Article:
Intel announced on 19 Aug 2010 that it will buy McAfee for around $8bn. This has caused some surprise. Intel does not sell directly to the end-user, and it does not develop application software. It is not obvious what it achieves by acquiring a software vendor. Here’s my guess as to why Intel is doing it.
There is a complex pattern of change going on in the architecture of the server computer. As parts get cheaper and more powerful, they can be reconfigured in many ways. The basic model of one box and one chip per business function (e.g. the mail server, the domain controller) no longer exists.
Virtualisation and Cloud computing are just marketing words, but underneath is a continuous evolution and adaptation of components. The BIOS (very small bit of control code) becomes the EFI (much larger) and then the Hypervisor (even larger bit of control code). Virtualisation is not a new concept. It just signifies that the hardware has temporarily outstripped the operating system in the ability to run diverse tasks. The hardware is sitting there saying "give me more", but the OS can’t isolate them enough, so we put a thin layer in between to share the hardware. Next step is the "OS" shrinks to be task based, like Windows Server Core. Likewise cloud computing is not a new technology. It signifies that fibre optic networks are cheap enough to move servers off site, where they can share resources like cooling and power supply more easily.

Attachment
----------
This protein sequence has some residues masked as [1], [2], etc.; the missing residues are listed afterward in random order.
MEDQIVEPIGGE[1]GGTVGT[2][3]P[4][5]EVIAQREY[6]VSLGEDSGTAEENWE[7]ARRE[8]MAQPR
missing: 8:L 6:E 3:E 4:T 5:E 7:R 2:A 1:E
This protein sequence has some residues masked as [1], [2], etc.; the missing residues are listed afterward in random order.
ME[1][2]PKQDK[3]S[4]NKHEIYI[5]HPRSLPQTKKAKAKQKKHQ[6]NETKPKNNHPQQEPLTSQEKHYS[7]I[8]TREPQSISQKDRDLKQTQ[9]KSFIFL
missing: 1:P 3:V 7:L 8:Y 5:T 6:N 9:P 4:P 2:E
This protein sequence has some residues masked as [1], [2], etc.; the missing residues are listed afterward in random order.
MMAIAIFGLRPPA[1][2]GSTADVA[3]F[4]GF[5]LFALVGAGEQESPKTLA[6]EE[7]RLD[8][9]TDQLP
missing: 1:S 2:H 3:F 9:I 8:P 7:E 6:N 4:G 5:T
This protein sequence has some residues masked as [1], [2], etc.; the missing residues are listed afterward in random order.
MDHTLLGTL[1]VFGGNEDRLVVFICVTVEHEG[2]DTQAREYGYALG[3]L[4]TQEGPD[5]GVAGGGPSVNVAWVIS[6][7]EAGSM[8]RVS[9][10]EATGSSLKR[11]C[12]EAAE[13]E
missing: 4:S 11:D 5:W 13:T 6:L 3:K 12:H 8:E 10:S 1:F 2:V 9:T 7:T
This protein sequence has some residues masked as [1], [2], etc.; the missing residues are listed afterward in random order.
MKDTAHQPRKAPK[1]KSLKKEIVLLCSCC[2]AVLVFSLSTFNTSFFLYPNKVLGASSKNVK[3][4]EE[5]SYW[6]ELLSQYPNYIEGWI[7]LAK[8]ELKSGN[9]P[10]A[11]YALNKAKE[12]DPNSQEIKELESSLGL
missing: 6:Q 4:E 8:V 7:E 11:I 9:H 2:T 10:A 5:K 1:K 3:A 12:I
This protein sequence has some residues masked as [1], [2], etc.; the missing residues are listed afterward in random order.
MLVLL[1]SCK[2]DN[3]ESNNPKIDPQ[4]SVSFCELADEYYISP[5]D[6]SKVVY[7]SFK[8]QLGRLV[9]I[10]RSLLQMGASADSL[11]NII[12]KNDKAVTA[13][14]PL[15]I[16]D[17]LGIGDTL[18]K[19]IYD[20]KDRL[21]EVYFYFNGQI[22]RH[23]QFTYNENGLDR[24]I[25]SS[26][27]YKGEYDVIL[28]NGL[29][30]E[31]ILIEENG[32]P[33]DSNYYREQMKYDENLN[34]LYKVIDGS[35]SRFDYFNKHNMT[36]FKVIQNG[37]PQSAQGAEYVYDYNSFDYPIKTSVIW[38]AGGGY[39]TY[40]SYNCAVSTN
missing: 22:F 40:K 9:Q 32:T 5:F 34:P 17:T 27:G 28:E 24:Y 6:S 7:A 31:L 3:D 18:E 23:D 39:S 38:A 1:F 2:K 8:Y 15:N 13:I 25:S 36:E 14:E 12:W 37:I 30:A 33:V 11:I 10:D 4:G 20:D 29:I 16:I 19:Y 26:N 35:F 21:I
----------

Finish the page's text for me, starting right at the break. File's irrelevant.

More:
One aspect of this continuous evolution and adaptation is that the security risks are changing. It used to be accepted that "inside" was inherently safer than "outside". Outside you need two factor authentication and strong encryption. Inside you can get away with the odd admin password passed over the network in the clear. Now you can’t assume this. For example on shared hardware you need to process security keys (used for disk encryption) outside of shared memory where they might be discovered by different virtual machines on the same physical host.
As a result there is a lot of work going on to improve the manageability and security of computers below the operating system layer.
- faster and stronger encryption
- better protection of encryption keys and passwords
- more isolation of different virtual machines
- detection of unexpected state changes.
For Intel this includes initiatives such as: Active Management Technology (AMT); Virtualization Technology (VT); and Trusted Execution Technology (TXT). These have also been evolving over the past five years and more. Here is a really good insight into what AMT does: AMT
So I think Intel must have acquired McAfee in order to adapt their antivirus technology for implementation in hardware. This would enable the physical host to scan virtual guests and preserve the integrity of the system. The host would be able to detect if the guest had been altered. It would also be able to detect if shared drivers for graphics and audio had been tampered with. It might even be easier to stop the AV process running away with the CPU, which happens frequently in software.
Why McAfee? I don’t know. I am not aware of any technical superiority between different AV vendors. Perhaps because they have a reasonably good name, client base and income stream. Why not invent from scratch? Only because it would take too long. These are just guesses mind you.